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VideCorSpoon
 
Reply Sat 6 Dec, 2008 05:19 pm
@kennethamy,
Kook,

I guess by Descartes theory of sense perception, you are referring to the first meditation up until the cogito argument at the beginning of meditation 2.

If you are making a presentation against it, you cannot mention the theory of sense deception, or more precisely, the argument for universal doubt, without underlining the emphasis Descartes has on Rationalism. The rationalist perspective was in most part championed by Descartes initially, although you could argue that others like Aquinas had an indirect influence on the notion. Also, Descartes had other follow who, though not in tune with his own philosophy in particular, maintained a rationalist perspective like Spinoza and Leibniz. Descartes was very much against the common school of thought at the time, scholasticism, which was in many respects drawn of Platonic and Aristotelian texts rediscovered earlier.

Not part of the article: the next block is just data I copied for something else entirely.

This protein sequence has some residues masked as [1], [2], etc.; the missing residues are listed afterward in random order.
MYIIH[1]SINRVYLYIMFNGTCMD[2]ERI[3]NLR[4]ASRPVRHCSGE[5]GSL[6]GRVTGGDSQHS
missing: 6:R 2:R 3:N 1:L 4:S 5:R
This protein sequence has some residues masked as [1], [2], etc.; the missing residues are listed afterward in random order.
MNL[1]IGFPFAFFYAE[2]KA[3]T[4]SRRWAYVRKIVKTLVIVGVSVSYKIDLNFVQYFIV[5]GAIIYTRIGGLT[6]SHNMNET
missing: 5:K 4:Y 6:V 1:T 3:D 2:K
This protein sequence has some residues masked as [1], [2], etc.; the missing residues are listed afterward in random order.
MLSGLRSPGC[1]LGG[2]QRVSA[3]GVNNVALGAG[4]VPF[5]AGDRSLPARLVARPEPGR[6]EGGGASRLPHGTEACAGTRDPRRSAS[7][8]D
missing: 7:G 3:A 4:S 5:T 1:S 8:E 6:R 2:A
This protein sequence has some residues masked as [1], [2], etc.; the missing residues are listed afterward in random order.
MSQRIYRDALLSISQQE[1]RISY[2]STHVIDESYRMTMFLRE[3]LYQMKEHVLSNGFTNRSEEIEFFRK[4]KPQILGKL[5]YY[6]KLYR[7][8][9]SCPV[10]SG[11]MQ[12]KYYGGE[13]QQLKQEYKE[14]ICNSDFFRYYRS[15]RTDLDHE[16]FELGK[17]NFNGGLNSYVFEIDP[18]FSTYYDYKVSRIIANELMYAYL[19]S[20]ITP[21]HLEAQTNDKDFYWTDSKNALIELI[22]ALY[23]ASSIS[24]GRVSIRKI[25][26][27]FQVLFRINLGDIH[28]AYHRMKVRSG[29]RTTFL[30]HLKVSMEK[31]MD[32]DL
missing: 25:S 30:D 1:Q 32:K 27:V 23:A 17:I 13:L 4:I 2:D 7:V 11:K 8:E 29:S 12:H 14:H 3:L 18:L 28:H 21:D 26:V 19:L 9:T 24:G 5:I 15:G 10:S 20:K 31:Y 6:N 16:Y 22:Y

But Descartes is mainly a rationalist. He wants to prove that there is a type of knowledge and that this knowledge comes before the sense. Basically, it's like saying that you, at the moment of your birth, possess, had all the ideas and concepts of the world imprinted in your mind and gradually you became aware of those a-priori (before the senses) pieces of knowledge. Opposed to this view are the Empiricist, such as Locke, Hume and Berkeley. Locke for example had a huge argument at the beginning of his Essay Concerning Human Understanding against innate ideasMeditations
 
Rose phil
 
Reply Mon 8 Dec, 2008 10:11 pm
@Kooks phil,
What about deliberate sense deception as in cultivating positive thinking. We are told that we must trick our senses into believing things are better than there are until they are. Is that the same thing or not?